rowing up, I saw men and women as equals. That’s how my parents raised me. As the oldest of three girls, I was my dad’s partner when it came to home remodeling activities (his “therapy” outside of own medical career). We’d go to the hardware store together, or the lumberyard, then out to lunch. He taught me to drywall, spackle and paint. When my sixth-grade physical education teacher focused on football, my dad taught me to throw a tight spiral and to punt.
But my dad also reveled in the impromptu ballet dances my middle sister and I initiated in the living room, prancing to “The Nutcracker Suite” in our lacy dresses and patent leather church shoes. He and my mom attended every one of my sisters’ gymnastics shows, and all my piano recitals. My parents told us we could become anything we wanted. Nothing was off limits based on gender — not from their perspective.
I know it wasn’t always that way. Though all four of my grandparents attended college, my grandma and grandmother stayed home to raise their children. That’s just how things were done. Until a few decades ago, women were discouraged — if not forbidden — from entering my two chosen fields, journalism and medicine. Now, both those professions not only accept but also encourage women.
Medical school classes are now about 53 percent male and 47 percent female — almost equal — according to 2012-2013 data from the Association of American Medical Colleges (AAMC). When I applied to medical school in 2013 I approached medicine as an equal-opportunity profession.
Surgery is another story. My awareness of the disparity began anecdotally. As the daughter of a doctor, I had heard surgery was male dominated. My gynecologist recently told me that if she was in medical school now, rather than in the early 1990s, she might have become a general surgeon. Women just didn’t get surgical residencies then, not consistently, she told me, so she chose a specialty that included a surgical component. Hers is one suggestive story. The real numbers are far more dismal than I expected.
Data from the Accreditation Council for Graduate Medical Education (ACGME) — the body in charge of medical residencies in the United States — shows an abysmal number of female surgical residents. ACGME documents from 2011-2012 show that only 33 percent of general surgery and otolaryngology (ear, nose, and throat) residents were women. Those surgical specialties are actually tied for the highest percentage of female residents. Contrast those numbers with orthopaedic surgery, with a mere 13 percent of its residents being women. In neurological surgery, it’s 15 percent. The number of full-fledged female surgeons is even lower because surgical residency programs have actually increased female medical student recruitment in the last few years.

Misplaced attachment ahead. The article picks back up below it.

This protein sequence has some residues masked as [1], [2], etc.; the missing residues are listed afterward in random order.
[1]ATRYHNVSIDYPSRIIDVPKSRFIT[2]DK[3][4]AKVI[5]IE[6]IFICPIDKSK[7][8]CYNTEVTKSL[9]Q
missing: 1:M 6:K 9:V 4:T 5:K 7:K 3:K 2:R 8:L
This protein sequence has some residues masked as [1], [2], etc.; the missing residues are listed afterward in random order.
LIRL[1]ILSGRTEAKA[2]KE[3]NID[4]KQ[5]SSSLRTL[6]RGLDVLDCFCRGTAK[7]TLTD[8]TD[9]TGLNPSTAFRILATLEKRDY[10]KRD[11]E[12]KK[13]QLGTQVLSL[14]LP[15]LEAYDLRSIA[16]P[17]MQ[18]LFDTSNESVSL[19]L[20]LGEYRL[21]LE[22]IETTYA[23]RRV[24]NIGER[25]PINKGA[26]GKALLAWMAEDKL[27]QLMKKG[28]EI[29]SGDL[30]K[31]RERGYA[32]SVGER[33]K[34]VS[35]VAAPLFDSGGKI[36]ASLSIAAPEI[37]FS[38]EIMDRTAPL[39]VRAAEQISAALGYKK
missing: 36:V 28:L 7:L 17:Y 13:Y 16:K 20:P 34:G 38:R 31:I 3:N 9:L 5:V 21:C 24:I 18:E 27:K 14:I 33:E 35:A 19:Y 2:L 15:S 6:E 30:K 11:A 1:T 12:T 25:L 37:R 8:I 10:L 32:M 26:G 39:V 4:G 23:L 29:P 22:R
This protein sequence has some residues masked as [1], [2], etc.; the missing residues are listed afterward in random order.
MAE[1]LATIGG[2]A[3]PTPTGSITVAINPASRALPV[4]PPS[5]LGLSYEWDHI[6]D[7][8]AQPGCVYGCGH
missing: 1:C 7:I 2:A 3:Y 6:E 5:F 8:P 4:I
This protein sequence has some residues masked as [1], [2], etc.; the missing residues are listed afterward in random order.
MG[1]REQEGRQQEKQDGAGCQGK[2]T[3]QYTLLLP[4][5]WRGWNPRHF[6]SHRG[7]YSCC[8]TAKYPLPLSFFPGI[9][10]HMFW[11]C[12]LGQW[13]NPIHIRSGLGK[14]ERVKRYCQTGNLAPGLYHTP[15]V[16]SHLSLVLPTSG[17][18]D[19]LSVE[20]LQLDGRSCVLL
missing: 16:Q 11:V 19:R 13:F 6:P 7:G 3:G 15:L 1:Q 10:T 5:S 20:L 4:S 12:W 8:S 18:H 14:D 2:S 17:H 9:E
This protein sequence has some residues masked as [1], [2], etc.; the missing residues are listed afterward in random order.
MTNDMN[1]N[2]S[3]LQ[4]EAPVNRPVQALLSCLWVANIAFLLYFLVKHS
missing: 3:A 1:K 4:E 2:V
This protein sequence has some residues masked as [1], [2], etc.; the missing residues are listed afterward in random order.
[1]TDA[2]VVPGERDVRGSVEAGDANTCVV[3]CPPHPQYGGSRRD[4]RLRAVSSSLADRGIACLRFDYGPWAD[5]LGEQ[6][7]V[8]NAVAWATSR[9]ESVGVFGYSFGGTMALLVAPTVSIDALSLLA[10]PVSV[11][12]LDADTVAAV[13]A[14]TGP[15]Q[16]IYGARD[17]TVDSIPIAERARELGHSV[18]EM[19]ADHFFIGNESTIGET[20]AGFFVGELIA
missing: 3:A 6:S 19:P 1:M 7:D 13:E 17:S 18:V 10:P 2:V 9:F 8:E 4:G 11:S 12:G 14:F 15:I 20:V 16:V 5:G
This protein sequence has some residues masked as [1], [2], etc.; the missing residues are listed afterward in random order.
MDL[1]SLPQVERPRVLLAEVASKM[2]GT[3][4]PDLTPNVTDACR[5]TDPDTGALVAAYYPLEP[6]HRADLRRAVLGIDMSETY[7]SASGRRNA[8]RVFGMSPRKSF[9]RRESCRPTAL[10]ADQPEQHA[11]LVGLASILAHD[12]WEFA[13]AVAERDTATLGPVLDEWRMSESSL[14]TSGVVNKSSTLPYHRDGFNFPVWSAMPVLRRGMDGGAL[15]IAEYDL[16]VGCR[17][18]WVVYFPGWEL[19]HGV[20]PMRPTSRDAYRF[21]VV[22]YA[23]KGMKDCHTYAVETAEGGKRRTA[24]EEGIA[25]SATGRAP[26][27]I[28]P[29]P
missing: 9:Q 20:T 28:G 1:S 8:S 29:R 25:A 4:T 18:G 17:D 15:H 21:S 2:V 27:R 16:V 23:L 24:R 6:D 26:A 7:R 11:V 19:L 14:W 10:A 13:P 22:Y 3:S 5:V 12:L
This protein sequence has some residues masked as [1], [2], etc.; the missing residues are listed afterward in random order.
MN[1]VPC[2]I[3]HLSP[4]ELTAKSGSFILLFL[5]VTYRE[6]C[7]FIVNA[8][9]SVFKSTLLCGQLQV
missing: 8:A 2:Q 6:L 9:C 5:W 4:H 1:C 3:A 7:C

The dearth of women in surgery is not for lack of female interest. A Dutch study suggested that female and male medical students were just as likely to be interested in surgery starting out in medical school. However, men were more likely to maintain this interest and become surgeons.
Some studies speculate that surgery deters women because of the heavy workload and a woman’s desire to have children. But empirical evidence doesn’t bear out lifestyle or family considerations, which likely affect women and men to a similar degree. A Swiss study found that gender had the strongest effect on medical specialty choice; the other two main factors were career motivation and life goals. A U.S. study published in 2011 in Annals of Surgery blamed three factors — traditional male/female gender roles, sexism in the medical environment, and a lack of female surgeon mentors — for the female surgery lag. A British study published in 2013 in the journal Medical Education went further, suggesting the contemporary medical school milieu prevents most female medical students from even imagining themselves as surgeons, so they choose other specialties.
Some might argue that because male and medical students are nearly equal in number, there should be corresponding equality among surgeons. I’m not going to make that argument. My interest is in better health care. If women are opting out of surgery for reasons other than lack of commitment or competence, society is losing significant talent, a serious shortcoming if you consider data from the U.S. Health Resources and Services Administration that predicts an estimated shortage of 21,400 general surgeons in 2020 due to shifting demographics. For the same reason, orthopaedic surgery will need 6,000 more surgeons in 2020 than it has now. Women could help fill that gap.
In addition, patients deserve the choice of a female surgeon — an attitude that came about in the late 1980s, and has persisted. Research also shows that female surgeons tend to be happy with their career choice, reporting a higher level of satisfaction with their specialty than non-surgeons, according to another study.
Gender inequality pervades surgery, as it does many other professions. I don’t know how to resolve this problem, in surgery or elsewhere. I do think it’s a disparity worth fixing.